Operations

Stay Local and Connected

August 03, 2010
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Who: Gale Davis

What: Associate VP, Branch Operations, Apple FCU

Where: Fairfax, Va.

Apple FCU has a wide branching network: We serve members in five Northern Virginia counties. In June, the credit union opened its 19th branch. I oversee 11 branches.

How I stay up-to-date on what’s happening in all the branches: It can be challenging. I find that making a concerted effort to listen to both members and staff gives me a good read on the current branch experience for each location. I respect that employees are experts in their markets—they have their fingers on the pulse of community needs. I rely on this knowledge to make the best decisions about service and promotion for each location.

How our CU keeps its geographically dispersed staff unified in purpose: Clarity and frequency are important. Apple Federal’s vision and mission are very clear because President/CEO Larry Kelly and our senior management team emphasize vision and mission daily. From these overarching ideas, objectives are set and frequently communicated throughout the organization. Also, Apple Federal’s branding and marketing support a unified message to staff and members. Consistency is key, and it’s always encouraged.

How I felt about three employees receiving Certificates of Responsible Citizenship from their local community: I  was very proud of them. This was great recognition for Assistant Branch Manager Kathy Horan, and Member Service Representatives Maria Diaz and Rachelle Tran. I know they all felt extremely honored. We experienced a rash of robberies, allegedly by the same person. This information and years of experience are what allowed these employees to recognize and avoid a threat to their branch and their members.

What sets our CU apart in the communities it serves: Differentiation in the Washington, D.C., metro market can prove challenging. Not only do we have one of the highest concentrations of credit unions in the country, we also have to compete with the big banks for market share. Two main things set us apart. The first is our service, which is first-class and consistent. We understand that stellar service will keep members coming back more than anything else. The second thing that sets us apart is that we’re in the communities we serve. Unlike a big bank, headquartered elsewhere, we’re local. We see firsthand what’s happening in each community and make organizational decisions based on this information.

My staff would describe my leadership style as: Focused on goals and results. Goals can be great motivation to provide consistent member service and encourage participation in specific credit union products.

Favorite activity with my family: I enjoy spending quality time relaxing by the backyard pool.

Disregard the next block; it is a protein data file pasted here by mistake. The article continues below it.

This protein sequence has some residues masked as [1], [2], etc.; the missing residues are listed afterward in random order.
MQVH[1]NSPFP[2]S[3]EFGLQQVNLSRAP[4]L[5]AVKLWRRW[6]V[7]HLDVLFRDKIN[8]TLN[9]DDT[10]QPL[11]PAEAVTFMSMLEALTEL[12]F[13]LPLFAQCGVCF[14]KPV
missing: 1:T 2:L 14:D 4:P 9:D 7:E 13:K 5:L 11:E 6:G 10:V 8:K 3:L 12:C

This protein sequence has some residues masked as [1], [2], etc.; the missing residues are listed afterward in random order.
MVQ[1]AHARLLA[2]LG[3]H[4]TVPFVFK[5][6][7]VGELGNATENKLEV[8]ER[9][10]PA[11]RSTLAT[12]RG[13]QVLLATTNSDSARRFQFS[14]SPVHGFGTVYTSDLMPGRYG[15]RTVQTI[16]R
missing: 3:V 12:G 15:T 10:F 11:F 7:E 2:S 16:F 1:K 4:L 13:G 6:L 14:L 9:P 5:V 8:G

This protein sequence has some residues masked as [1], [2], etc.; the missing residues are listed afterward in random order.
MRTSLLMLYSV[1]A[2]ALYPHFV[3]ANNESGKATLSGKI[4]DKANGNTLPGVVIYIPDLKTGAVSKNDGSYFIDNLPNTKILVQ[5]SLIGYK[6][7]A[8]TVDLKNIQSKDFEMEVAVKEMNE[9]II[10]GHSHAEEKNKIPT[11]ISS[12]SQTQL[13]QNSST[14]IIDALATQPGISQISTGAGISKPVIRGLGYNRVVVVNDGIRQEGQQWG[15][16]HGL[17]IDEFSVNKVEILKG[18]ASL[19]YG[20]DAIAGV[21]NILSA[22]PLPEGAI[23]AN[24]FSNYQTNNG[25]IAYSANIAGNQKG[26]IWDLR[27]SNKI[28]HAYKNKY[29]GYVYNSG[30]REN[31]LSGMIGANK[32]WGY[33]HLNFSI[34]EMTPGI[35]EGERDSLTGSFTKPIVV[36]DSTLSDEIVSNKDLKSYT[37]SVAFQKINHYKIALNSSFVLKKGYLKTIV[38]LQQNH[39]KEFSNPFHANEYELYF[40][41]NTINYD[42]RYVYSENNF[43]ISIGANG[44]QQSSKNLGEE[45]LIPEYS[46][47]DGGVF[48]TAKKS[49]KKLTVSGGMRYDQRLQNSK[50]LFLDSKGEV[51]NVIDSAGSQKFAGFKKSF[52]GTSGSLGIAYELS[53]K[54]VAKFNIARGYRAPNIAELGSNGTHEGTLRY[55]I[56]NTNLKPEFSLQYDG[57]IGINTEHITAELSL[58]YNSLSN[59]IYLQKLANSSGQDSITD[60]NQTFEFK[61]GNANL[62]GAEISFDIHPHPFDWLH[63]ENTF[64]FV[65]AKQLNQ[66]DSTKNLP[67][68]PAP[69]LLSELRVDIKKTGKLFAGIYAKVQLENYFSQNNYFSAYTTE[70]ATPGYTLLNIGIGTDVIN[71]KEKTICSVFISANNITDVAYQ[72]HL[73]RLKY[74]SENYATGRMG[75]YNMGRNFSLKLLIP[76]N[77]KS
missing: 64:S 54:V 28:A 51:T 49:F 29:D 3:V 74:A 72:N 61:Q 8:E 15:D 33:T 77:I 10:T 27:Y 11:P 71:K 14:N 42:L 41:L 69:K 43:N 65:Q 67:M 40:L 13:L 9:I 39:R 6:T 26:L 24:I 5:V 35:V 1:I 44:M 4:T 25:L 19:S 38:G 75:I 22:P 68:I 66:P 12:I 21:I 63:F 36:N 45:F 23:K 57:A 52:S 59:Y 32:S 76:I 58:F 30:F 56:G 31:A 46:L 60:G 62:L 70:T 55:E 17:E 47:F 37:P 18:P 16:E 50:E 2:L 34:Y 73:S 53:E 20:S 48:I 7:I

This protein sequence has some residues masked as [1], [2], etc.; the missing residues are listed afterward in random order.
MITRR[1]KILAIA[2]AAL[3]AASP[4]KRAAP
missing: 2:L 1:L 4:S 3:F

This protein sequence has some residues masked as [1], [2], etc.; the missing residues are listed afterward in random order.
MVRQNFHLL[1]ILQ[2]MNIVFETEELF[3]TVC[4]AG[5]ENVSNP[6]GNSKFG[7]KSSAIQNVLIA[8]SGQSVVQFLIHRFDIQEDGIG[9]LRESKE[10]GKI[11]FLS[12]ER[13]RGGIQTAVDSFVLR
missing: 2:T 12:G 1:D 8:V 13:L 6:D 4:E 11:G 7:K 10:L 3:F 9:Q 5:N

Most people would be surprised to learn: I worked at a nightclub to pay my way through college. I worked my way up from busboy to bartender to musical act reviewer, and finally to club manager.

Phrase I never want to hear again: “I can’t.” It implies you’ve made a decision about the outcome of a situation before you’ve even tried.

Phrase that sums up my outlook on life: You might not get to choose your circumstances, but you get to choose your attitude.

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Great article! Unfortunately, most employees don’t feel valued or appreciated by their supervisors or employers. In fact, research has shown that the predominant reason team members quit their jobs is because they don’t feel valued. This is in spite of the fact that employee recognition programs have proliferated in the workplace – over 90% of all organizations in the U.S. has some form of employee recognition activities in place. But most employee recognition programs are viewed with skepticism and cynicism – because they aren’t viewed as being genuine in their communication of appreciation. Getting the “employee of the month” award, receiving a certificate of recognition, or a “Way to go, team!” email just don’t get the job done. How do you communicate authentic appreciation? We have found people have different ways that they want to be shown appreciation, and if you don’t communicate in the language of appreciation important to them, you essentially “miss the mark”. Additionally, employees need to receive recognition more than once a year at their performance review. Otherwise, they view the praise as “going through the motions”. A third component of authentic appreciation is that the communication has to be about them personally – not the department, not their group, but something they did. Finally, they have to believe that you mean what you say. How you treat them has to match the words you use. If you are not sure how your team members want to be shown appreciation, the Motivating By Appreciation Inventory (www.appreciationatwork.com/assess) will identify the language of appreciation and specific actions preferred by each employee. You then can create a group profile for your team, so everyone knows how to encourage one another. Remember, employees want to know that they are valued for what they contribute to the success of the organization. And communicating authentic appreciation in the ways they desire it can make the difference between keeping your quality team members or having a negative work environment that everyone wants to leave. Paul White, Ph.D., is the co-author of The 5 Languages of Appreciation in the Workplace with Dr. Gary Chapman.

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